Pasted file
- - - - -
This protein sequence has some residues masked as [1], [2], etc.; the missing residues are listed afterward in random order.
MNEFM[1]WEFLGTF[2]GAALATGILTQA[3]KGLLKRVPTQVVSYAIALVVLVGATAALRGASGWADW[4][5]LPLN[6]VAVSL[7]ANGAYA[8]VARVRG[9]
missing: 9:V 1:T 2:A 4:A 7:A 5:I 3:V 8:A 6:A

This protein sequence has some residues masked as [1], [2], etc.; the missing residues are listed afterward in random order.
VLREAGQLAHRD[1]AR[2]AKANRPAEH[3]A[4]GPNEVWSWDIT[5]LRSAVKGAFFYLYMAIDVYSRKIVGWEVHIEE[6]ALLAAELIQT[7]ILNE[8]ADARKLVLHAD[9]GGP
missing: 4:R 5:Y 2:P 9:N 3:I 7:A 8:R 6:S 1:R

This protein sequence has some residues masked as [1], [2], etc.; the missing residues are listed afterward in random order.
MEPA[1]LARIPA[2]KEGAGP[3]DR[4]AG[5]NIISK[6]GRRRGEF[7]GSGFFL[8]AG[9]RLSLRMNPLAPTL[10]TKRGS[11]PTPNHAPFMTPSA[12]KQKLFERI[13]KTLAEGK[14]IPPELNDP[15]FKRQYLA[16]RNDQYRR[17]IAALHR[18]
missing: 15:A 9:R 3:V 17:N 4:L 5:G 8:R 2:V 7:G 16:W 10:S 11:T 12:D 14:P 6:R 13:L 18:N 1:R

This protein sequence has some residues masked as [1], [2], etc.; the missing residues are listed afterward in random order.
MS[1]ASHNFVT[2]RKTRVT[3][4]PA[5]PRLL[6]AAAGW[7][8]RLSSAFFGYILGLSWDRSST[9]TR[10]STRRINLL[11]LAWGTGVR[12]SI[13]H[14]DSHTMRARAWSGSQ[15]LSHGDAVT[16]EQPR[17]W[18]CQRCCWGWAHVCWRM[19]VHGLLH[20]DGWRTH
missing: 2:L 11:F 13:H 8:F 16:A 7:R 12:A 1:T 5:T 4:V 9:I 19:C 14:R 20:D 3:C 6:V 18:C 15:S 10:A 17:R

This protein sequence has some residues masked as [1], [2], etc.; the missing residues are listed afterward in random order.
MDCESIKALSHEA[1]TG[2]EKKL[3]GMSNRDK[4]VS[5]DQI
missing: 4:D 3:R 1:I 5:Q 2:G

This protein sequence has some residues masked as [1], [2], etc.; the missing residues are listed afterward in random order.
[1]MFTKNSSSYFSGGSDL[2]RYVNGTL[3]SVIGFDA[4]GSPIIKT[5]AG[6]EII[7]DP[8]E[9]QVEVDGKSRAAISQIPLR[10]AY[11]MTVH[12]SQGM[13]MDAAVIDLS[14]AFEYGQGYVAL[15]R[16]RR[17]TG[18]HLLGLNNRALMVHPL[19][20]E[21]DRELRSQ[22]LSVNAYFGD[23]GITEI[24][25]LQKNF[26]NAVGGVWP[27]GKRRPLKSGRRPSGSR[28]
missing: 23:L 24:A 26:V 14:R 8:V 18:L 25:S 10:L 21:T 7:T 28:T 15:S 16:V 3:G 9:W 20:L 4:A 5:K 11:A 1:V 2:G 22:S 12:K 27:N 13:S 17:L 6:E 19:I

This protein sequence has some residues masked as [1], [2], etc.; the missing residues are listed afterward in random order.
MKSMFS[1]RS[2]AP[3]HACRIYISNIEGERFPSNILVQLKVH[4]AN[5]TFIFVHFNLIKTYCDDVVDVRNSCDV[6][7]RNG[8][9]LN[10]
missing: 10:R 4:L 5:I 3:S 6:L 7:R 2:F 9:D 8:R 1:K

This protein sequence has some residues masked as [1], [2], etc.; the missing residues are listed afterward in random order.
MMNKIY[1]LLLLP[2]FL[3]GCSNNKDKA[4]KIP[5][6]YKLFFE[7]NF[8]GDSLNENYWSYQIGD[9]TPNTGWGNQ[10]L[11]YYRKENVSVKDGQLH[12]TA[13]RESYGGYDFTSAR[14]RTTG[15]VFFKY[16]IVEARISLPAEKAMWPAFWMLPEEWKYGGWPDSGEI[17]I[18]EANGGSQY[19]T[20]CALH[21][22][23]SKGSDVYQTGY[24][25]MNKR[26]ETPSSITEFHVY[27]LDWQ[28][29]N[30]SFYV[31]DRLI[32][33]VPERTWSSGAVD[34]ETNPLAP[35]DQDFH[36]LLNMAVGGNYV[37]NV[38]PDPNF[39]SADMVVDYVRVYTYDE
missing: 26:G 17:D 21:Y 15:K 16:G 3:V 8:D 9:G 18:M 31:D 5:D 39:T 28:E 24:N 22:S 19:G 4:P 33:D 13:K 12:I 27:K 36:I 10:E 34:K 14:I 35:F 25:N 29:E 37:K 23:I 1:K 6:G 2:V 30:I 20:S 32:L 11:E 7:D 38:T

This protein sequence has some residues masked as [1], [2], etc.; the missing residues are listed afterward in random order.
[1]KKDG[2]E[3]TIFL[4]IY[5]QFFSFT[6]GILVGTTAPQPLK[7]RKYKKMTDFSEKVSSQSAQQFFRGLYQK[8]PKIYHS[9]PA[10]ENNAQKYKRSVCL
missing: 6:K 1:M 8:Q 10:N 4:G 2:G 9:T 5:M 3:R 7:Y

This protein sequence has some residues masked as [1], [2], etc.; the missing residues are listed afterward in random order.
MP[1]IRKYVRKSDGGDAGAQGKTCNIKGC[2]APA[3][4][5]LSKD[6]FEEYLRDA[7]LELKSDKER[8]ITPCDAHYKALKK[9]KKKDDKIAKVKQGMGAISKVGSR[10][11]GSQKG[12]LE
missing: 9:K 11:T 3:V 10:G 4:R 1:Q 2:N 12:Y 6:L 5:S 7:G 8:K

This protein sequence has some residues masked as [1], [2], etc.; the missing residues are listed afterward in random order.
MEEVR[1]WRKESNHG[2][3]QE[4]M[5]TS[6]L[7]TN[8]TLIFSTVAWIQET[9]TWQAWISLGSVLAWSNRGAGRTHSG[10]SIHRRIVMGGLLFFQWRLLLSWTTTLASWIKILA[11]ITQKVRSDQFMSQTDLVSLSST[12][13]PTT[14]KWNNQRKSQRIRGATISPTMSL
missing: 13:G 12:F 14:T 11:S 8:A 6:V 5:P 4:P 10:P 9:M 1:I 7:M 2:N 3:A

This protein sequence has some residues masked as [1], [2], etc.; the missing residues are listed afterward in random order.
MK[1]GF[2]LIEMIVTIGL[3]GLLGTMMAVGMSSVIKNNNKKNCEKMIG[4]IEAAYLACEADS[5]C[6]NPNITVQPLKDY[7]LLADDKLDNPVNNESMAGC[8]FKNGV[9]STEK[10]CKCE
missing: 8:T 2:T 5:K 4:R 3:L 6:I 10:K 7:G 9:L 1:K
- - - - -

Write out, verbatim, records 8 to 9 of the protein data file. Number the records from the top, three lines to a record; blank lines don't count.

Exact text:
This protein sequence has some residues masked as [1], [2], etc.; the missing residues are listed afterward in random order.
MMNKIY[1]LLLLP[2]FL[3]GCSNNKDKA[4]KIP[5][6]YKLFFE[7]NF[8]GDSLNENYWSYQIGD[9]TPNTGWGNQ[10]L[11]YYRKENVSVKDGQLH[12]TA[13]RESYGGYDFTSAR[14]RTTG[15]VFFKY[16]IVEARISLPAEKAMWPAFWMLPEEWKYGGWPDSGEI[17]I[18]EANGGSQY[19]T[20]CALH[21][22][23]SKGSDVYQTGY[24][25]MNKR[26]ETPSSITEFHVY[27]LDWQ[28][29]N[30]SFYV[31]DRLI[32][33]VPERTWSSGAVD[34]ETNPLAP[35]DQDFH[36]LLNMAVGGNYV[37]NV[38]PDPNF[39]SADMVVDYVRVYTYDE
missing: 26:G 17:D 21:Y 15:K 16:G 3:V 8:D 9:G 18:M 31:D 5:D 39:T 28:E 24:N 22:S 19:G 4:P 33:D 13:K 12:I 27:K 36:I 10:E 34:K 14:I 35:F 25:N 29:E 37:K 23:I 1:K 6:G 2:V 30:I 20:S 32:L 11:E 7:D 38:T

This protein sequence has some residues masked as [1], [2], etc.; the missing residues are listed afterward in random order.
[1]KKDG[2]E[3]TIFL[4]IY[5]QFFSFT[6]GILVGTTAPQPLK[7]RKYKKMTDFSEKVSSQSAQQFFRGLYQK[8]PKIYHS[9]PA[10]ENNAQKYKRSVCL
missing: 6:K 1:M 8:Q 10:N 4:G 2:G 9:T 5:M 3:R 7:Y